Alibaba, the Chinese internet company, is mainly focusing on H2-innovations. Alibaba is constantly evolving and adapting to the changing market conditions (Horizon 2). The company began in 1999 as a B2B website for small manufacturing companies in China. As Alibaba began his business, only about one percent of Chinese had an internet connection. But an increase was to be expected in the future. Therefore, Alibaba worked out a new vision for (parts of) the company and began to work with an experimental Lean Startup approach (Eckert 2016). In this case, a vision is the future description of the business role of a company in the competitive environment (e.g. industry, competitive arena). Alibaba has changed its vision continuously during the last years.
H3 mainly focuses on creating something new through a new Business Model Prototype in combination with a new and disruptive vision of the future. Based on a disruptive/new vision and a new Business Model Prototype, there is also a strong need for a new operating business model. H3-innovations are multi-dimensional and based on a disruptive change of the Vision, the Business Model Prototype and the operating business model as a consequence.
The German Car2Go car leasing service provider, a subsidiary of Daimler and Europcar, is an example that shows an H3-innovation. Based on a new Vision, Car2Go represents a new Business Model Prototype unequal to the Business Model Prototype of the mother companies. Also, the operating business model (Extended Business Model Prototype) differs from the operating business models of Daimler and Europcar.
As a consequence, we have to say, that companies in hyper-dynamic environments have to focus on H2- and H3-innovation without losing control on H1. Success in the competition for market shares (H1) earns the money to increase activities in the competition for opportunity shares (H2 & H3); success in the competition for opportunity shares opens the door to remain successful in the future.
Start the journey
Now we are coming back to one of the initial ideas besides the Three Horizons on Innovation: The Ambidextrous Organization. As already mentioned, an ambidextrous organization is focusing on exploiting the present and on exploring the future. In particular this means that an Ambidextrous Organization separates the new, exploratory units from their traditional, exploitative ones with different processes, structures, and cultures.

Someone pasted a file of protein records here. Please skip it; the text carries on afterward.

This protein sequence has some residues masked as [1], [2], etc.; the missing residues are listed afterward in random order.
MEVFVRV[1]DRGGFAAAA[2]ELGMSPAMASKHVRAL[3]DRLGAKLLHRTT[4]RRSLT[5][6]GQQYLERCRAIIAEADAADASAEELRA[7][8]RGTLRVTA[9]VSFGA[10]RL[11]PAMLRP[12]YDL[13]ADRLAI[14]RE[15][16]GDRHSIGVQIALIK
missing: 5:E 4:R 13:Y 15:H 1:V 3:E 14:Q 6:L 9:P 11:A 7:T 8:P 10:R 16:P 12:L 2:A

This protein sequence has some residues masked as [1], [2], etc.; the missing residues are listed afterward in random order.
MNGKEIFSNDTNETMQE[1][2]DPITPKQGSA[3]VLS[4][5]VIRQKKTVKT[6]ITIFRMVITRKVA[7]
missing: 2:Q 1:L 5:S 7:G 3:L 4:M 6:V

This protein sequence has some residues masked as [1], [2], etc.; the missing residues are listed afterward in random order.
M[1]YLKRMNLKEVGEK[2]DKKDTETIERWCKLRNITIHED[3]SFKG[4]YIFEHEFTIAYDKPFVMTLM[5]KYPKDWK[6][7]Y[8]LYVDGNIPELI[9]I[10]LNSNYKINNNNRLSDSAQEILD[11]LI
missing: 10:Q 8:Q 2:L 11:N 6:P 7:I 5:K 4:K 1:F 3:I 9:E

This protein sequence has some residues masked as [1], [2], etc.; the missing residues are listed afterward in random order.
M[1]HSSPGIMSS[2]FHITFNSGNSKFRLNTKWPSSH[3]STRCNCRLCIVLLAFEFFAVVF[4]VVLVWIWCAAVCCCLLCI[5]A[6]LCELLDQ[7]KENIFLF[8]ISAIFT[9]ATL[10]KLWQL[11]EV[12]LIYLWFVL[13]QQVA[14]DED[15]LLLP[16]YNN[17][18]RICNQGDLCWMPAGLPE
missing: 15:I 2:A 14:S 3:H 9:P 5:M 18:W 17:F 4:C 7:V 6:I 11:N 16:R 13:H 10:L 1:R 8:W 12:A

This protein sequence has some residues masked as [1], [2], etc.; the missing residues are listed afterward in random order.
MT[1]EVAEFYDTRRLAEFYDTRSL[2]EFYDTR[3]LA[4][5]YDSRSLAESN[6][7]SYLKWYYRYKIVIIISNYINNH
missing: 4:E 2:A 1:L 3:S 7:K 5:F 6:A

In our perspective an Ambidextrous Organization is much more complex and has to define organizational units with a focus on H1-, H2- and H3-activities. H1-organizations are focusing on efficiency and continuous improvements. An H1-manager operates on performance goals and incentives. But this is not enough. In hyper-competition H1-managers need additional key performance indicators and incentives to support the experimental H2-activities. If “supporting H2-activities” is not part of the goals and incentives of the H1-managers, then there will be no real support.
In this situation, H2-activities are not entirely separated from the corporate structure (H1-organiation). H2-units are defined by a new vision which is different from the vision of the H1-unit. The H2-unit is an experimental organizational unit that uses the traditional Lean Startup approach and combines new product-/service-innovation with an operating business model innovation.
Compared to H2-activities H-3 activities are far away from the current (H1) and future (H2) corporate innovation activities. An H3-organizational unit works out a new (possible) vision of the future. All ideas are really disruptive in the eyes of H1-/H2-managers: a new Business Model Prototype with a new strategic competency, new strategic processes etc. and in some cases a need for a new brand image that is different from the brand image of the H1- and H2-units. H3-activities need a Business Model Prototype-focused Lean Startup-approach (Eckert, 2016).
Business Model Prototyping and multi-dimensional innovations are the future engine of an Ambidextrous Organization
A new Ambidextrous Organization has to focus on distinctive H1-, H2- and H3-activities. There is a need for a strong link between H1- and H2-organizations. H1, H2- on the one side (e.g. Alibaba) and H3-organizational units on the other side are only loosely coupled (e.g. Car2Go). H3-organizational incentive schemes and key performance indicators do not need a linkage to H1- and H2-units.
H1-innovations are based on the current innovation methods (e.g. Fast Innovation, Stage Gate). H2- and H3-innovations are run with Lean Startup methods. Based on the strategic objectives of H3-innovations, Lean Startup has to be combined with Business Model Prototype in this specific situation.
Baghai, M., Coley, St, and White, D. (1999), The Alchemy of Growth, Orion Business Books, London.
Blank, S. (2015), Lean Innovation Management – Making Corporate Innovation Work, posted on June 26, 2015, https://steveblank.com/2015/06/26/lean-innovation-management-making-corporate-innovation-work.
Eckert (2014), Business Model Prototyping. Geschäftsmodellentwicklung im Hyperwettbewerb. Strategische Überlegenheit als Ziel, Springer Gabler, Wiesbaden. (German)
Eckert (2016), Business Innovation Management. Geschäftsmodellinnovationen und multidimensionale Innovationen im digitalen Hyperwettbewerb. (German), to be published end of 2016
O’Reilly, C. A. and Tushman, M. L. (2004), The Ambidextrous Organization, in: Harvard Business Review, https://hbr.org/2004/04/the-ambidextrous-organization.